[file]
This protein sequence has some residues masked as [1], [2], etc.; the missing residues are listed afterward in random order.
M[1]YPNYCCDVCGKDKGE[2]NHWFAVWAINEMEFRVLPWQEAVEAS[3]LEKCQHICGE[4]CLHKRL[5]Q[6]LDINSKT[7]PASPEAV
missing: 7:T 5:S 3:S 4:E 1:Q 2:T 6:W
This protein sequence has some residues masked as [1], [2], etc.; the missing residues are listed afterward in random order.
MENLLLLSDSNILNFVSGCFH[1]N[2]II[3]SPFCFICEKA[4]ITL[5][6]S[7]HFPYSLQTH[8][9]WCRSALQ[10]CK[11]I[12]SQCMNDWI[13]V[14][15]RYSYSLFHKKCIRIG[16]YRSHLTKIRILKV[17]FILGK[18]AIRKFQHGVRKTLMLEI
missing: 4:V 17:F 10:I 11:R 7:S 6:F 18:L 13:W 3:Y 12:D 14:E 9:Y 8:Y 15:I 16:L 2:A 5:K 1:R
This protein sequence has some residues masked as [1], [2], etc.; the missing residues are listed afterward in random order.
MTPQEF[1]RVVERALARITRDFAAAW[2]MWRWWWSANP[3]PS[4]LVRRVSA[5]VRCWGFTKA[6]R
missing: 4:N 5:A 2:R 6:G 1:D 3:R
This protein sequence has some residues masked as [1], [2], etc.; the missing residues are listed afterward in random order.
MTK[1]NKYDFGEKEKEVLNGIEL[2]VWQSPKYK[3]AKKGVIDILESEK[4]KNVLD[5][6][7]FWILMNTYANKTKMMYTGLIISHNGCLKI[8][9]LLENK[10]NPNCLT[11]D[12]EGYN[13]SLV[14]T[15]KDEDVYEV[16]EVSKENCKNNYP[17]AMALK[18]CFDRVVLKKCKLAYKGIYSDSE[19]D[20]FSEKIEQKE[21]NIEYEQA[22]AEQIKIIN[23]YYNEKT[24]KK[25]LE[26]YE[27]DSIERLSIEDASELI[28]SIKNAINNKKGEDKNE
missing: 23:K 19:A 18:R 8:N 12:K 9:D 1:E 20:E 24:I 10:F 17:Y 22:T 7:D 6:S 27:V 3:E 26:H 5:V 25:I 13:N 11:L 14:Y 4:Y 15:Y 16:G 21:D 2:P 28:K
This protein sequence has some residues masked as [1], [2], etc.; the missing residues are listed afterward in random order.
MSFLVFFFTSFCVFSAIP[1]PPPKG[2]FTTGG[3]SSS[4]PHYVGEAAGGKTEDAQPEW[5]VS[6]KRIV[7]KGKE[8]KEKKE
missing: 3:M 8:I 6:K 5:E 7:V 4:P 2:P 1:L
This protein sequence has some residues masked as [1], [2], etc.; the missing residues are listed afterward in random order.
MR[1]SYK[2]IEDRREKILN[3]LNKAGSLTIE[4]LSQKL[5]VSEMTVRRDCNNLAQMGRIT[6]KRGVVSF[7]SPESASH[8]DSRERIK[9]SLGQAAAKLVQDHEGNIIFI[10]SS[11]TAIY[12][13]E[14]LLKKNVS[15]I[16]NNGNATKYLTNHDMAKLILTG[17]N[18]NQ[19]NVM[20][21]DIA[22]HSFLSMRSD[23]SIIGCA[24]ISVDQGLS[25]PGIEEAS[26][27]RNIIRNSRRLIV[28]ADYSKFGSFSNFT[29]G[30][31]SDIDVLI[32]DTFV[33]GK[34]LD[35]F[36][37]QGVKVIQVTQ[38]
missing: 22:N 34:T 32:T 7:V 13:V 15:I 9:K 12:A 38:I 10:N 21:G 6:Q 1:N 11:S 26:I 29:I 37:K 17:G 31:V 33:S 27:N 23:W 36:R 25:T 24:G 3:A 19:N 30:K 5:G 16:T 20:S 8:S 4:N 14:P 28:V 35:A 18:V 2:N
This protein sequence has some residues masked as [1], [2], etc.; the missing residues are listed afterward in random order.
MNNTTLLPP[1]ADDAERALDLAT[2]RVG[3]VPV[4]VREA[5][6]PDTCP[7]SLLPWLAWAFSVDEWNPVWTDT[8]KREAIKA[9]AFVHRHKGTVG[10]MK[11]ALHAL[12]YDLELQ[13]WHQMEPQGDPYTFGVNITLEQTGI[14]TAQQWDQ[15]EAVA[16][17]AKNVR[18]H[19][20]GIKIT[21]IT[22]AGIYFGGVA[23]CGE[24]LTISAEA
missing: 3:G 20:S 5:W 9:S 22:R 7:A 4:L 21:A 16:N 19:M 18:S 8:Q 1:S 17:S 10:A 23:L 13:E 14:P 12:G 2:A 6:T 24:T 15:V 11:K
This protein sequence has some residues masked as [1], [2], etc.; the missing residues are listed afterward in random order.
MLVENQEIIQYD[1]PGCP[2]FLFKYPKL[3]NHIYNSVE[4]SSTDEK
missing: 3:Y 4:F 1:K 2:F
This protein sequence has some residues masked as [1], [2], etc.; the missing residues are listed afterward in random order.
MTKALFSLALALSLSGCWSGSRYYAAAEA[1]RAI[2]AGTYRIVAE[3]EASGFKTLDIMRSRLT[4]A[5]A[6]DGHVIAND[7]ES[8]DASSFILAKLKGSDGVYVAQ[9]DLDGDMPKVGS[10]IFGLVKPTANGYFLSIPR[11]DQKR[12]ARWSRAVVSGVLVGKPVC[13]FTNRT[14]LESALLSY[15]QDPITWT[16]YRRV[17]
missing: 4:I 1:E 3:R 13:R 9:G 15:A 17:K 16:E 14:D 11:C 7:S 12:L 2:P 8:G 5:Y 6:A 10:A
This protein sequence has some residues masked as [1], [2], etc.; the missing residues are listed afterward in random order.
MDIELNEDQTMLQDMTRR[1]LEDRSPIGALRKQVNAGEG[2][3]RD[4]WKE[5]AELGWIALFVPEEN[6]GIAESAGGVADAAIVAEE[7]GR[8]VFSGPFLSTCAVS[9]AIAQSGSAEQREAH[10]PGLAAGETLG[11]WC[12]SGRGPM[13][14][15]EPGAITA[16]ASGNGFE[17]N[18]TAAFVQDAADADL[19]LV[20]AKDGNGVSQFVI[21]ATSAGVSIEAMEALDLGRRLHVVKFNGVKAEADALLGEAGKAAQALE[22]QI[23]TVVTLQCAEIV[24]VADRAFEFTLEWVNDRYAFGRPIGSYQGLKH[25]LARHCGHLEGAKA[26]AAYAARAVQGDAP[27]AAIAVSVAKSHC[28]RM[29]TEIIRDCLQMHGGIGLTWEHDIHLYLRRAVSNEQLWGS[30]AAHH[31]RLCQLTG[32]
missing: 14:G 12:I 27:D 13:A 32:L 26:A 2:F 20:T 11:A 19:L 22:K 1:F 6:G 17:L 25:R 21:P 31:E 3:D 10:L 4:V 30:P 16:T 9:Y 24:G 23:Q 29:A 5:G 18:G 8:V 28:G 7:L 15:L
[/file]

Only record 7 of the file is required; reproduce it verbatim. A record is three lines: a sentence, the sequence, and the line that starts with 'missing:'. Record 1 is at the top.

This protein sequence has some residues masked as [1], [2], etc.; the missing residues are listed afterward in random order.
MNNTTLLPP[1]ADDAERALDLAT[2]RVG[3]VPV[4]VREA[5][6]PDTCP[7]SLLPWLAWAFSVDEWNPVWTDT[8]KREAIKA[9]AFVHRHKGTVG[10]MK[11]ALHAL[12]YDLELQ[13]WHQMEPQGDPYTFGVNITLEQTGI[14]TAQQWDQ[15]EAVA[16][17]AKNVR[18]H[19][20]GIKIT[21]IT[22]AGIYFGGVA[23]CGE[24]LTISAEA
missing: 3:G 20:S 5:W 9:S 22:R 7:A 4:L 21:A 16:N 19:M 18:S 8:Q 1:S 17:S 10:A 23:L 13:E 14:P 12:G 2:A 6:T 24:T 15:V 11:K